For the salons we are reaching our 100,000 client mark! That is a fantastic milestone for us. Our clients range from those who get blow dries every day and those who come back for special events and every single one of them are special to us. And I still get very excited when we sign up a new retail partner for our product line and growing our client numbers in that space as well. . 

Tell us about your approach to building the brand and your successful use of social media, bloggers and influencers to drive growth? 

In addition to working with bloggers, celebrities and influencers we also love working and collaborating with other exciting businesses and brands. We do a lot of events both hosting other brands and also doing pop ups. We have held express blow dry pop ups with some great brands such as Adidas, Barbie, Nars, French Sole and many more. Events are great exposure to new clientele and for the brand overall. We also had a summer pop up at River Island over the Summer and recently we have opened a store within the Sweaty Betty flagship in Soho - this experience led retail phenomena is huge and we are capitalising on that. 

What is your long term vision for Duck & Dry? 

We would love for Duck & Dry to become a real beauty consumer brand that a wide audience of people know of and buy into. Right now, we are very London centric. I would love to raise the awareness of the brand for it to become a house hold name for quality blow dries and at home hair products.



Women in Business 

What advice would you share with women in the early stages or thinking about launching their own venture? 

I find that very often when people think of setting up their own business they think it has to be a completely brand new and unique idea. And if you do come up with something completely unique that is amazing but more often than not it doesn't have to be revolutionary, it can just be something that you execute better than others in the market. You see people telling you about their idea and trying to defend it by saying there is nothing else like it but sometimes it is good to enter the market where consumers are already aware of the concept.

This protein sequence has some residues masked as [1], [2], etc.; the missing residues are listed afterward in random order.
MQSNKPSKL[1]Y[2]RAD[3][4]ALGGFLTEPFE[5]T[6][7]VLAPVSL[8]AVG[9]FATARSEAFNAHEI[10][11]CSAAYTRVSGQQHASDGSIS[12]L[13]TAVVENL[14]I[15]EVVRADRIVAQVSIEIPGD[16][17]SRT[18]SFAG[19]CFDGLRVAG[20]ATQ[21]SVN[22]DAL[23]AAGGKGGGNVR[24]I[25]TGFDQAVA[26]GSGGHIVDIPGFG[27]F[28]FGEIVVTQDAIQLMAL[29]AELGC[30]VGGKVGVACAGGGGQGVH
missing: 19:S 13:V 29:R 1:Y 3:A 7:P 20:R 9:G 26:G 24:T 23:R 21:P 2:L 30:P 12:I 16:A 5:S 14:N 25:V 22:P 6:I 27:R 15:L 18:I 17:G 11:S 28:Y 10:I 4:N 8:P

What is being CEO and a mother really like? Do you feel like you have to make any compromises? 

I think there are lots of compromises to be made, for example, I didn't really take any maternity leave either before or after my two children and I was very lucky to have two easy pregnancies. I am structured in my approach to work and I do have a nanny to allow me to be in the office Monday-Friday. I treasure those morning moments with the children, evening baths and weekends are sacred for the family. It is a very personal choice but for me I feel comfortable having both and separating my time. 

Do you consciously think about building a diverse team and how can we do better to attract and retain more women?

For us it is actually almost the opposite because hairdressing is so female orientated, especially blow dries because we don't have many male clients! We are always on the lookout for male stylists, front of house and marketing talent because I really like mixed teams and think it is important and healthy to have that dynamic. 

What personal qualities to you attribute most to your success? 

I honestly think that at least 50% of success is just keep on going. Pure determination is such a huge factor, especially in the beginning. You have to be able to motivate yourself and have inherent drive. You have to be passionate about the company you are building. Running your own company really isn't for everyone - I wouldn't advocate owning your own business unless you truly have it in you, in which case you are already 50% on the way to success!